An updated USACE approach to the evaluation of coastal total water levels for present and future flood risk analysis
1 US Army Corps of Engineers, Portland District, Portland, Oregon, United States
2 US Army Corps of Engineers, Institute for Water Resources, Washington, D.C., United States
3 HR Wallingford, Oxfordshire, United Kingdom
a Corresponding author: Heidi.firstname.lastname@example.org
USACE coastal missions, operations, programs, and projects must be resilient to the full range of forseeable water levels, including extreme water levels, as well as the changing conditions that those water levels can induce at a project location. Water level range, magnitude of extremes, and frequency will all contribute to the stability, operation, and performance of a given project. Understanding which component of total water level or combination of components controls performance (and at what time scale) is critical to the design and evaluation of a project. Being aware of the different cross shore zones of total water level calculation and impacts informs exposure and impact assessments. Estimating future conditions over the project life recognizes that there will be both stationary and nonstationary contributions to the total water level (TWL) over time, necessitating the consideration of scenarios in project alternative development. An adaptive management approach provides a process for dealing with future uncertainties and involves developing plans that envisage a range of futures, incorporates ongoing monitoring, and permits transitions from one approach to another. Identifying thresholds beyond which stability or performance are adversely impacted is an important way to understand current and future vulnerability with respect to water levels, especially within the flood risk mission area. The USACE total water level Engineering Technical Letter (ETL) in development will guide how to evaluate total water levels for USACE coastal missions.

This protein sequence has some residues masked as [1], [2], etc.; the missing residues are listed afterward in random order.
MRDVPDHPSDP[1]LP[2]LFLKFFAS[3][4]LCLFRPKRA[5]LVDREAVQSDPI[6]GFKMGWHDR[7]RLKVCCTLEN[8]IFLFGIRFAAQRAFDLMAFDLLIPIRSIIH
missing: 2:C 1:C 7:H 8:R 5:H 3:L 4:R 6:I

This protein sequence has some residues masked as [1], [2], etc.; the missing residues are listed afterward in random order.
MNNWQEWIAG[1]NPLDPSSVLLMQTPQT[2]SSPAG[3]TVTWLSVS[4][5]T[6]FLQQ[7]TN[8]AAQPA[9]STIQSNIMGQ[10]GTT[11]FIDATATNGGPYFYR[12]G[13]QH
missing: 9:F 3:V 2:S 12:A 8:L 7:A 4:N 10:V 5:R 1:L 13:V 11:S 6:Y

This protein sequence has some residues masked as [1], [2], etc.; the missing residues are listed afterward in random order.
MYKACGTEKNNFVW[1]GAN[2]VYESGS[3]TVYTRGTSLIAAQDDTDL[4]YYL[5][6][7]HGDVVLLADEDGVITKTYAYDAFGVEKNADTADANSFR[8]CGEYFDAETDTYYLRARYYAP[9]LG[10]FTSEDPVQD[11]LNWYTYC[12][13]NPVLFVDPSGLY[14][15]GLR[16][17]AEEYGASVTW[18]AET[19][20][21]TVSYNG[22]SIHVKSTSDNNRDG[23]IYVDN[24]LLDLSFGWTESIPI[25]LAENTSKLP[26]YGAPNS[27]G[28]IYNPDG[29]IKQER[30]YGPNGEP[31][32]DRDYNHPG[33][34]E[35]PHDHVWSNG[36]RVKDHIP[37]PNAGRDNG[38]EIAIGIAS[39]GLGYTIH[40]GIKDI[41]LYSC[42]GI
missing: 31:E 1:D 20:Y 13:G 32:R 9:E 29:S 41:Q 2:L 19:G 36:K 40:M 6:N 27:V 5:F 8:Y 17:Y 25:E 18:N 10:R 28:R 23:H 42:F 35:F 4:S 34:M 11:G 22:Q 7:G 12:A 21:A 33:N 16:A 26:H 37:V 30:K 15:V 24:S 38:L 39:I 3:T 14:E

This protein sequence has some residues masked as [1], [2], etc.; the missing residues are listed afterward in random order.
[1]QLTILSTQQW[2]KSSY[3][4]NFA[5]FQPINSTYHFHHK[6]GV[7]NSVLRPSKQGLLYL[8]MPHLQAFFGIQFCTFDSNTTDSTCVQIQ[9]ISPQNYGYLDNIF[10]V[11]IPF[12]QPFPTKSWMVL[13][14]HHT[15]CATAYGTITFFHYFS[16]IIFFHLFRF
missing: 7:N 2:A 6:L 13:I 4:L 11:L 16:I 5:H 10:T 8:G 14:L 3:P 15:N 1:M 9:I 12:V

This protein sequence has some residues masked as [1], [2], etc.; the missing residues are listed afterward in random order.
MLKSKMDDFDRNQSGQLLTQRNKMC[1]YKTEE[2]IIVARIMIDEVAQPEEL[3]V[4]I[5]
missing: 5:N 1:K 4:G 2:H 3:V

© The Authors, published by EDP Sciences, 2016
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